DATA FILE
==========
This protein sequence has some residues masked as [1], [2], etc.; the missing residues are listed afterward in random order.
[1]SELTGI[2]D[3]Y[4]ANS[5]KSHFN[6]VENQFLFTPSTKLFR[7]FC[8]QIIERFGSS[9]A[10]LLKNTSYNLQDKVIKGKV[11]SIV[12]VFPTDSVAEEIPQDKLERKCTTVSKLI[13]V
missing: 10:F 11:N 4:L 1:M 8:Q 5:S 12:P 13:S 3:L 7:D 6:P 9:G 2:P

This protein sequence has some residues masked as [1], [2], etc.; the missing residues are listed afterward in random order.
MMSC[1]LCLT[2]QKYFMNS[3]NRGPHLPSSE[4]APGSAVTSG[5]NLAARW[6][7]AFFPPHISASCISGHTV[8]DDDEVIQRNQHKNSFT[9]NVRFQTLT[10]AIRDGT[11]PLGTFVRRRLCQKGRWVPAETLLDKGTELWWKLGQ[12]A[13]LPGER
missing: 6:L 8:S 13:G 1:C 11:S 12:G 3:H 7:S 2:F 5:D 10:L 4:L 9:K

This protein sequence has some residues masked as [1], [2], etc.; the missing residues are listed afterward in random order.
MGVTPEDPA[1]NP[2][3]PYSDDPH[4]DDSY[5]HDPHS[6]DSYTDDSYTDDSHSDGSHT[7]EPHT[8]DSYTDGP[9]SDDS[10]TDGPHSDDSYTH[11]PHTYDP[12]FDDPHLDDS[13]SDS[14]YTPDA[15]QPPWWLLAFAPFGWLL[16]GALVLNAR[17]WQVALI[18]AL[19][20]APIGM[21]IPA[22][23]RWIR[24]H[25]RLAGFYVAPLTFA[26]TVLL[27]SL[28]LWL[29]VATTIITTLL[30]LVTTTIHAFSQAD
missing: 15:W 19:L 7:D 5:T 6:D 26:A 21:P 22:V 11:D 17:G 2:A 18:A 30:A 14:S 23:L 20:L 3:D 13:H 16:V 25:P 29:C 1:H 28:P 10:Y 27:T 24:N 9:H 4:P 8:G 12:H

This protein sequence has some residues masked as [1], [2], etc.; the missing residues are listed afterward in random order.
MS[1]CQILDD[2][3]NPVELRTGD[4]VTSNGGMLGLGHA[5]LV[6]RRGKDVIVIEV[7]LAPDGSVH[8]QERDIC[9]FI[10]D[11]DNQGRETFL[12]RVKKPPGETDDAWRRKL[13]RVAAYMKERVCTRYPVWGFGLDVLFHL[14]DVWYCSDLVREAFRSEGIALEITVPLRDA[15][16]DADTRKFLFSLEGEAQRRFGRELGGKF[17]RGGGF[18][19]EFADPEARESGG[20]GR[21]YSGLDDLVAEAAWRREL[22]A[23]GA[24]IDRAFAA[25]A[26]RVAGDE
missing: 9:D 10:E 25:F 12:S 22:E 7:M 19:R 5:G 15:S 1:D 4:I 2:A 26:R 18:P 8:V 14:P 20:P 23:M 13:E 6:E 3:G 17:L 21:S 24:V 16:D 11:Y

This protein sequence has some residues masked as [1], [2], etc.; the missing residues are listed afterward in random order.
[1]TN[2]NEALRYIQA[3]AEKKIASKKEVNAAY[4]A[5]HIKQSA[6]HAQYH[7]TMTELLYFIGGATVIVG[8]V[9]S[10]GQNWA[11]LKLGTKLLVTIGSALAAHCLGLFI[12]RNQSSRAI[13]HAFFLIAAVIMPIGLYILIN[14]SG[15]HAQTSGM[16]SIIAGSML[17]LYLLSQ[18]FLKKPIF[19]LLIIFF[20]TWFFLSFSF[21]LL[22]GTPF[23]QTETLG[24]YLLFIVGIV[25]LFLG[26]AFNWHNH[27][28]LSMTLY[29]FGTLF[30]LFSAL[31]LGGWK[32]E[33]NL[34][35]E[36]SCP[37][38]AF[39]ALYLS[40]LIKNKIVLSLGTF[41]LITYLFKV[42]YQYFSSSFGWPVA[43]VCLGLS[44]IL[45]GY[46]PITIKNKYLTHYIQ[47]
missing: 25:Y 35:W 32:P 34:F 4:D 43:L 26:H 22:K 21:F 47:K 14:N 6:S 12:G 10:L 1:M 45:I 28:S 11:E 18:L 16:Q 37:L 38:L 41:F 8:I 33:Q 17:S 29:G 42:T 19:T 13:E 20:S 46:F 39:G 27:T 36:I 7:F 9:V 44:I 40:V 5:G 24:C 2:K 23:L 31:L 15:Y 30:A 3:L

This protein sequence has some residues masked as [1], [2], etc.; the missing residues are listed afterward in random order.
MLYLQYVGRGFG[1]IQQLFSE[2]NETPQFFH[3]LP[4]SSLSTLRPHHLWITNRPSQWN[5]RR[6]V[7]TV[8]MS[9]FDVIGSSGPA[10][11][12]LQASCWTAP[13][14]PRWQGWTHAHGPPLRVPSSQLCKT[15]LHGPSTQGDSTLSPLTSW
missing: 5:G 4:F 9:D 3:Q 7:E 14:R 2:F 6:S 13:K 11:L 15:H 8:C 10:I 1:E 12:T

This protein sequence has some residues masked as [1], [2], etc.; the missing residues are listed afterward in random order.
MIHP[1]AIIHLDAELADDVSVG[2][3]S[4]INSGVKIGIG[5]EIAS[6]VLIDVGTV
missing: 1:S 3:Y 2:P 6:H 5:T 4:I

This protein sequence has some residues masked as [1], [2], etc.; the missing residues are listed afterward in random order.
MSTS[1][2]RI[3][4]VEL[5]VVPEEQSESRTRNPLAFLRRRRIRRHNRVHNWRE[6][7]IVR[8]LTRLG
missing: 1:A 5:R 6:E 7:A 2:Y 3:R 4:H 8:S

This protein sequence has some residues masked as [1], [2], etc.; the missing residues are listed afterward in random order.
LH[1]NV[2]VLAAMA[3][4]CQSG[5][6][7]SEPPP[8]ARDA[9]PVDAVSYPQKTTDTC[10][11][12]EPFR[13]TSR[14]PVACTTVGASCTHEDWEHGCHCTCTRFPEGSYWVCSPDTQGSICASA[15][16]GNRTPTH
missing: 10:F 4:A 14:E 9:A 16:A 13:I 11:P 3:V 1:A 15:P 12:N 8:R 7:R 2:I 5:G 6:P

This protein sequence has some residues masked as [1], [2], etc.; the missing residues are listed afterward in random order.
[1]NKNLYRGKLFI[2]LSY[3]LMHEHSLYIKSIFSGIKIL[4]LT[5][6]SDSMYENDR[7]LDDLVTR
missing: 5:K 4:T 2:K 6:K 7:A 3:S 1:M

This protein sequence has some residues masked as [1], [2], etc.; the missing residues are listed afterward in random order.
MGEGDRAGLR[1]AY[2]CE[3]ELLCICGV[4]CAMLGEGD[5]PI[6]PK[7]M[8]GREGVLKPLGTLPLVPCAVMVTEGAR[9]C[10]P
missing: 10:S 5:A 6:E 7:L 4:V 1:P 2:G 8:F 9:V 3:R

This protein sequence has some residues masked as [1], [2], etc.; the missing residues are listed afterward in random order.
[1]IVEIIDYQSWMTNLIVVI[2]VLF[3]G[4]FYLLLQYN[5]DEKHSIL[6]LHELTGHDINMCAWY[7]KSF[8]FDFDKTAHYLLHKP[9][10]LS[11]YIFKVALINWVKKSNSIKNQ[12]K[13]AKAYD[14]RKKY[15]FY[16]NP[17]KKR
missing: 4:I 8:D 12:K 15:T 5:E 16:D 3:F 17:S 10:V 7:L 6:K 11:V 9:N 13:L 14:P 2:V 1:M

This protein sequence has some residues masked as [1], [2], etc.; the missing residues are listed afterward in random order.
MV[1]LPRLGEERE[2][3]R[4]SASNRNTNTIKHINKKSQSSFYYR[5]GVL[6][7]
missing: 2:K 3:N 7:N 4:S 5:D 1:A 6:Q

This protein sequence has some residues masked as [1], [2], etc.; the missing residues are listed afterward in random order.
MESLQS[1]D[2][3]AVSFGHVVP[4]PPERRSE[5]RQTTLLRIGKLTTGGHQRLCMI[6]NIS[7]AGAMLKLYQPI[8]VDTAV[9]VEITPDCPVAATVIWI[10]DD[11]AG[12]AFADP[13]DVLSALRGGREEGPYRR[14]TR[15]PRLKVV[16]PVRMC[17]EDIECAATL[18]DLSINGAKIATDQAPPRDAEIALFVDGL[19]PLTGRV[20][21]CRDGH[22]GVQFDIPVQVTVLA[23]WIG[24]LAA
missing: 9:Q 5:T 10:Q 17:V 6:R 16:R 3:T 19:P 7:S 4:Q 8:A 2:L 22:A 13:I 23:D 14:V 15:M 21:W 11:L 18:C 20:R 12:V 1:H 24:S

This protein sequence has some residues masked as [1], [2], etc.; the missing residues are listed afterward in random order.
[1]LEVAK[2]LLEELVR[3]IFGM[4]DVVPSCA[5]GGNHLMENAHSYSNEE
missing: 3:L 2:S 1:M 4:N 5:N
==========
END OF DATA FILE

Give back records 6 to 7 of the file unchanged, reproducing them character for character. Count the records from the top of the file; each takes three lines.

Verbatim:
This protein sequence has some residues masked as [1], [2], etc.; the missing residues are listed afterward in random order.
MLYLQYVGRGFG[1]IQQLFSE[2]NETPQFFH[3]LP[4]SSLSTLRPHHLWITNRPSQWN[5]RR[6]V[7]TV[8]MS[9]FDVIGSSGPA[10][11][12]LQASCWTAP[13][14]PRWQGWTHAHGPPLRVPSSQLCKT[15]LHGPSTQGDSTLSPLTSW
missing: 5:G 4:F 9:D 3:Q 7:E 14:R 2:F 6:S 13:K 11:L 15:H 8:C 10:I 1:E 12:T

This protein sequence has some residues masked as [1], [2], etc.; the missing residues are listed afterward in random order.
MIHP[1]AIIHLDAELADDVSVG[2][3]S[4]INSGVKIGIG[5]EIAS[6]VLIDVGTV
missing: 1:S 3:Y 2:P 6:H 5:T 4:I